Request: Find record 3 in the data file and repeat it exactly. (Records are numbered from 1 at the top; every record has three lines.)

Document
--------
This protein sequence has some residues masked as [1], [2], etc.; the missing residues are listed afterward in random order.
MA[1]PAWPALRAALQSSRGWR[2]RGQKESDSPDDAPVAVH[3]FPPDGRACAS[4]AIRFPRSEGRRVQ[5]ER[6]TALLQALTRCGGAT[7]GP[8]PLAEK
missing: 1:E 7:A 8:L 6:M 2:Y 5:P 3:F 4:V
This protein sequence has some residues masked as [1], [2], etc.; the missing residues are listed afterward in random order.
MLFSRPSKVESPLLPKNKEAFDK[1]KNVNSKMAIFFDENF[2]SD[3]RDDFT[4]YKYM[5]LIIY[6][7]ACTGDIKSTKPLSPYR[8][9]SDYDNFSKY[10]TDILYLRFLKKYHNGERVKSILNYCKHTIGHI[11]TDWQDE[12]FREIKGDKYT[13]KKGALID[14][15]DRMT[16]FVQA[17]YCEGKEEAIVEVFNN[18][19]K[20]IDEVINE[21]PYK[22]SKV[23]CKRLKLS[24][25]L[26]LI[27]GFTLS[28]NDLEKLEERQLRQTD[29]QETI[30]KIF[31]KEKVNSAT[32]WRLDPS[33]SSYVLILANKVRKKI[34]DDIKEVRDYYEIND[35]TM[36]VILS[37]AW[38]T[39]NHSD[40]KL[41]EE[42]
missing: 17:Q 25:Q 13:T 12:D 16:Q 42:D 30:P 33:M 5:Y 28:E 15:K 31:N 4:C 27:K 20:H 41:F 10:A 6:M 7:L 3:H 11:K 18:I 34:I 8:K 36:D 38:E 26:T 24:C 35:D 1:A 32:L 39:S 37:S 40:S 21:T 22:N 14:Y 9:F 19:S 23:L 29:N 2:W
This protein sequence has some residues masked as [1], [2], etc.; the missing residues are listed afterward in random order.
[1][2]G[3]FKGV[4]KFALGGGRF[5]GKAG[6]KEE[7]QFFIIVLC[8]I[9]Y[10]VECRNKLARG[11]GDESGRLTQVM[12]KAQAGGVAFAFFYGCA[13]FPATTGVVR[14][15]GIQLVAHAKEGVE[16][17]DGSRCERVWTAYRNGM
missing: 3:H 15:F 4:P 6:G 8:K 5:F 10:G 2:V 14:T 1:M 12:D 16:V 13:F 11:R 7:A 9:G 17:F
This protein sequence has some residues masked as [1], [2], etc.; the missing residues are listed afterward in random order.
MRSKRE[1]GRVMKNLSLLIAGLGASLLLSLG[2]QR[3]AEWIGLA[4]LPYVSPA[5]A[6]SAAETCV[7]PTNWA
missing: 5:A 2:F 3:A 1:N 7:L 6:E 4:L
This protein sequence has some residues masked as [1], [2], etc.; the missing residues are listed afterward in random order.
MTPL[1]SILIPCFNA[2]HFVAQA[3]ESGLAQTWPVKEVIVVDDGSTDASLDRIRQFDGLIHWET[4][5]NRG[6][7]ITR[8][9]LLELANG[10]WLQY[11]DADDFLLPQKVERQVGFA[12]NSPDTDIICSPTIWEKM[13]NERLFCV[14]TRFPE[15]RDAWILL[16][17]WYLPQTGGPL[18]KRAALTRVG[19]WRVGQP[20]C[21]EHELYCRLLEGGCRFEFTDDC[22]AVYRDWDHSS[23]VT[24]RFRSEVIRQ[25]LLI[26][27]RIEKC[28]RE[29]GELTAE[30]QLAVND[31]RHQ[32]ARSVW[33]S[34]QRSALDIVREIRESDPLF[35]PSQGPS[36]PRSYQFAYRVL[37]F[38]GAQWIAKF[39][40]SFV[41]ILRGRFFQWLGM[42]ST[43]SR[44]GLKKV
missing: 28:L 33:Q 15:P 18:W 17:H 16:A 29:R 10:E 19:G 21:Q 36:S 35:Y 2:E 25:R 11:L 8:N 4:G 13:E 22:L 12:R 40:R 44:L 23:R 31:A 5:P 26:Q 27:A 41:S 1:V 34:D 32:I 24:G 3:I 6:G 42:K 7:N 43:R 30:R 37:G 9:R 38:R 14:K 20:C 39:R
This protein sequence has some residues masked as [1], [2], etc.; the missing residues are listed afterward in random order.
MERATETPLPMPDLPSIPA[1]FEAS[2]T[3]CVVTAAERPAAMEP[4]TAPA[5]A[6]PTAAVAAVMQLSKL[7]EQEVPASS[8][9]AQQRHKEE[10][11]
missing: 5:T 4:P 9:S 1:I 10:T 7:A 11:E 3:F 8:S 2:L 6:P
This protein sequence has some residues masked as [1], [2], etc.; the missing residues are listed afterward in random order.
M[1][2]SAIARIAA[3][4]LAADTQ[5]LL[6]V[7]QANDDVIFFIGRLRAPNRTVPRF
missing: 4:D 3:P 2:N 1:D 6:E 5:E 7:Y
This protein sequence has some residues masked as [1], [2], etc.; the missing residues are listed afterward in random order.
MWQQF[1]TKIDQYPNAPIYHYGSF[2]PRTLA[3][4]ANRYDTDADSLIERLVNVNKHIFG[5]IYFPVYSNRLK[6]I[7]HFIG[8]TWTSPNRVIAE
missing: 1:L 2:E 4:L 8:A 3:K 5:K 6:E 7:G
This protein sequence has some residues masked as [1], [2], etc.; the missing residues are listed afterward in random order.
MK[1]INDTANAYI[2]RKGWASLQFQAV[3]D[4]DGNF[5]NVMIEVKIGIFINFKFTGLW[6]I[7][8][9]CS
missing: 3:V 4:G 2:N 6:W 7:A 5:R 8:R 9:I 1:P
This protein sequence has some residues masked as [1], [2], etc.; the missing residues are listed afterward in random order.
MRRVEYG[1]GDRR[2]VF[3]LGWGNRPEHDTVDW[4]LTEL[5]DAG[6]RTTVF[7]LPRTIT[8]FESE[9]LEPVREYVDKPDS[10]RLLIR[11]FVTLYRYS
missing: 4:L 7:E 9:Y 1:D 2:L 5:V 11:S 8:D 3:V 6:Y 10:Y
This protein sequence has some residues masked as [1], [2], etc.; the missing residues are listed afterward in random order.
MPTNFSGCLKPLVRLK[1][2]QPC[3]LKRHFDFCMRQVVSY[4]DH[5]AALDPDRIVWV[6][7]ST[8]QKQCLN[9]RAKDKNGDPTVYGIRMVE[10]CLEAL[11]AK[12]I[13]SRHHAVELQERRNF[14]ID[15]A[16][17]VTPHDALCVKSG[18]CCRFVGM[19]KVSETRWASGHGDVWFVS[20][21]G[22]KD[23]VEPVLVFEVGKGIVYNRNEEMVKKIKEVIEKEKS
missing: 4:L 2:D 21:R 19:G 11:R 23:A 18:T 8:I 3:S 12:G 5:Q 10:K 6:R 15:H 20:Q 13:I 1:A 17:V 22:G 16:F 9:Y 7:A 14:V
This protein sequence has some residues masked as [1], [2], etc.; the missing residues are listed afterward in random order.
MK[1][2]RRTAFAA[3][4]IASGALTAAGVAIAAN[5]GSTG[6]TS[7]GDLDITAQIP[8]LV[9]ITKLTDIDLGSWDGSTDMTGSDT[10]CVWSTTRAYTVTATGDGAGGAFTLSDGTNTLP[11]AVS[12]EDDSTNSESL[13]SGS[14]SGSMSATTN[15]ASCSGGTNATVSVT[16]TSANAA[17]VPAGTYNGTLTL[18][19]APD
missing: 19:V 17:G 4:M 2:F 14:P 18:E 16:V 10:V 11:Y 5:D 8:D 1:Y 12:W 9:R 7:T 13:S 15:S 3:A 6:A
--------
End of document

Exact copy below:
This protein sequence has some residues masked as [1], [2], etc.; the missing residues are listed afterward in random order.
[1][2]G[3]FKGV[4]KFALGGGRF[5]GKAG[6]KEE[7]QFFIIVLC[8]I[9]Y[10]VECRNKLARG[11]GDESGRLTQVM[12]KAQAGGVAFAFFYGCA[13]FPATTGVVR[14][15]GIQLVAHAKEGVE[16][17]DGSRCERVWTAYRNGM
missing: 3:H 15:F 4:P 6:G 8:K 5:F 10:G 2:V 14:T 1:M 12:D 16:V 13:F 11:R 7:A 9:G 17:F